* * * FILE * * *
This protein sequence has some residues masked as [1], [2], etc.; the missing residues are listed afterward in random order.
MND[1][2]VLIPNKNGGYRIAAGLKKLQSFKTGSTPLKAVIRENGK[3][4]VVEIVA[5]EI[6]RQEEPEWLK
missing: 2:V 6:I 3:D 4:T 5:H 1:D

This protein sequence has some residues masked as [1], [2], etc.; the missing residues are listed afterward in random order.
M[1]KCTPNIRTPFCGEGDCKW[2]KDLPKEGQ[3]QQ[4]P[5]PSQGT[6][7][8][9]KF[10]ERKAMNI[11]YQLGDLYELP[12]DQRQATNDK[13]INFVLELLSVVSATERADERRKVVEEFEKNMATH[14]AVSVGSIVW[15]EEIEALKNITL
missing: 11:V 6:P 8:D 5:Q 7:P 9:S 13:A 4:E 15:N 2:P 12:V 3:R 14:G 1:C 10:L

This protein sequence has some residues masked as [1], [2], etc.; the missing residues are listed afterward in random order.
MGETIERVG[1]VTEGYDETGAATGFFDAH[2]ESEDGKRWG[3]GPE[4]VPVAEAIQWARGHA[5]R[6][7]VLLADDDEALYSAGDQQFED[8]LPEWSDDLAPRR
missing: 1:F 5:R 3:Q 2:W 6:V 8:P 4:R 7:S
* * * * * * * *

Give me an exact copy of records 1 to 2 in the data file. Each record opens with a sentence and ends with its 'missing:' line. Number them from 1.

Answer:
This protein sequence has some residues masked as [1], [2], etc.; the missing residues are listed afterward in random order.
MND[1][2]VLIPNKNGGYRIAAGLKKLQSFKTGSTPLKAVIRENGK[3][4]VVEIVA[5]EI[6]RQEEPEWLK
missing: 2:V 6:I 3:D 4:T 5:H 1:D

This protein sequence has some residues masked as [1], [2], etc.; the missing residues are listed afterward in random order.
M[1]KCTPNIRTPFCGEGDCKW[2]KDLPKEGQ[3]QQ[4]P[5]PSQGT[6][7][8][9]KF[10]ERKAMNI[11]YQLGDLYELP[12]DQRQATNDK[13]INFVLELLSVVSATERADERRKVVEEFEKNMATH[14]AVSVGSIVW[15]EEIEALKNITL
missing: 11:V 6:P 8:D 5:Q 7:P 9:S 13:A 4:E 15:N 2:P 12:V 3:R 14:G 1:C 10:L